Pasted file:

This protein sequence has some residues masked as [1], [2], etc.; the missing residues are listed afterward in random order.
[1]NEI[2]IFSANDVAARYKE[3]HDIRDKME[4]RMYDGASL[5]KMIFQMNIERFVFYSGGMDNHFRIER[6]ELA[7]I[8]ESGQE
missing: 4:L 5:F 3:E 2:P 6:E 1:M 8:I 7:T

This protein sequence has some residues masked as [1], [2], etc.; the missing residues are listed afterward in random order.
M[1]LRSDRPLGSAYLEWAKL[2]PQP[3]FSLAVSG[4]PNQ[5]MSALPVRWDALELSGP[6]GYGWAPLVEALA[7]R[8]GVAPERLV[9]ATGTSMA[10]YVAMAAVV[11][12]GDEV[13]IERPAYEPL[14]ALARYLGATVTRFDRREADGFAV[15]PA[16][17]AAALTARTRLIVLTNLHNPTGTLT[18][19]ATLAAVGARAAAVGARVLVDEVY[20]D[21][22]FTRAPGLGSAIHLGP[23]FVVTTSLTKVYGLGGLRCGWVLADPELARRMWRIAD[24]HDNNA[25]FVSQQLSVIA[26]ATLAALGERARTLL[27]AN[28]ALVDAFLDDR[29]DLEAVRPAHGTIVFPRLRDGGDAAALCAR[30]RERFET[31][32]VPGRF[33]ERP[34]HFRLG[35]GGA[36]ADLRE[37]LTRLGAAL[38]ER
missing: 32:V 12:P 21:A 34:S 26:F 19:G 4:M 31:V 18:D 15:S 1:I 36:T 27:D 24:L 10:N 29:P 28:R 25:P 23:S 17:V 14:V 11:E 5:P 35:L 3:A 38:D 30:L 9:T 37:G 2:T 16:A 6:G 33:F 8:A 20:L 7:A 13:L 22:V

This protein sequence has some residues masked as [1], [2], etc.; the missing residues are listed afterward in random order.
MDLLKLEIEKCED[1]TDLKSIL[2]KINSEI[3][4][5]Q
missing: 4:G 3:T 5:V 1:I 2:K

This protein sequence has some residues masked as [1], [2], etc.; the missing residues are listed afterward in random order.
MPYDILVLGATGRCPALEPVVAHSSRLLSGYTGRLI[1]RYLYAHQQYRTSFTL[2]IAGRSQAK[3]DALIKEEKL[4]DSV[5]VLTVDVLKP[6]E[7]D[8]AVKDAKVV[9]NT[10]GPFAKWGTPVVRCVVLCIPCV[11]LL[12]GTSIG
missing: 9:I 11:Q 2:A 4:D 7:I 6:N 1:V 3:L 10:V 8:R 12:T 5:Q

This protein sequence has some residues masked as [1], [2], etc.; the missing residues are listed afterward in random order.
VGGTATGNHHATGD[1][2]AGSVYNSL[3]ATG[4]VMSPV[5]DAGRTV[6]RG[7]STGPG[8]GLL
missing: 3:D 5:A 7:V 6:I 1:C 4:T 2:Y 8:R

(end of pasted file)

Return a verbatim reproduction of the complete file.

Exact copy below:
This protein sequence has some residues masked as [1], [2], etc.; the missing residues are listed afterward in random order.
[1]NEI[2]IFSANDVAARYKE[3]HDIRDKME[4]RMYDGASL[5]KMIFQMNIERFVFYSGGMDNHFRIER[6]ELA[7]I[8]ESGQE
missing: 4:L 5:F 3:E 2:P 6:E 1:M 8:I 7:T

This protein sequence has some residues masked as [1], [2], etc.; the missing residues are listed afterward in random order.
M[1]LRSDRPLGSAYLEWAKL[2]PQP[3]FSLAVSG[4]PNQ[5]MSALPVRWDALELSGP[6]GYGWAPLVEALA[7]R[8]GVAPERLV[9]ATGTSMA[10]YVAMAAVV[11][12]GDEV[13]IERPAYEPL[14]ALARYLGATVTRFDRREADGFAV[15]PA[16][17]AAALTARTRLIVLTNLHNPTGTLT[18][19]ATLAAVGARAAAVGARVLVDEVY[20]D[21][22]FTRAPGLGSAIHLGP[23]FVVTTSLTKVYGLGGLRCGWVLADPELARRMWRIAD[24]HDNNA[25]FVSQQLSVIA[26]ATLAALGERARTLL[27]AN[28]ALVDAFLDDR[29]DLEAVRPAHGTIVFPRLRDGGDAAALCAR[30]RERFET[31][32]VPGRF[33]ERP[34]HFRLG[35]GGA[36]ADLRE[37]LTRLGAAL[38]ER
missing: 32:V 12:P 21:A 34:S 26:F 19:G 4:M 31:V 18:D 15:S 1:I 36:T 27:D 24:L 10:N 29:P 28:R 25:P 23:S 17:V 14:V 11:E 5:P 35:L 3:A 38:D 30:L 9:T 37:G 2:T 16:A 6:G 33:F 8:A 20:L 7:A 13:L 22:V

This protein sequence has some residues masked as [1], [2], etc.; the missing residues are listed afterward in random order.
MDLLKLEIEKCED[1]TDLKSIL[2]KINSEI[3][4][5]Q
missing: 4:G 3:T 5:V 1:I 2:K

This protein sequence has some residues masked as [1], [2], etc.; the missing residues are listed afterward in random order.
MPYDILVLGATGRCPALEPVVAHSSRLLSGYTGRLI[1]RYLYAHQQYRTSFTL[2]IAGRSQAK[3]DALIKEEKL[4]DSV[5]VLTVDVLKP[6]E[7]D[8]AVKDAKVV[9]NT[10]GPFAKWGTPVVRCVVLCIPCV[11]LL[12]GTSIG
missing: 9:I 11:Q 2:A 4:D 7:I 6:N 1:V 3:L 10:V 8:R 12:T 5:Q

This protein sequence has some residues masked as [1], [2], etc.; the missing residues are listed afterward in random order.
VGGTATGNHHATGD[1][2]AGSVYNSL[3]ATG[4]VMSPV[5]DAGRTV[6]RG[7]STGPG[8]GLL
missing: 3:D 5:A 7:V 6:I 1:C 4:T 2:Y 8:R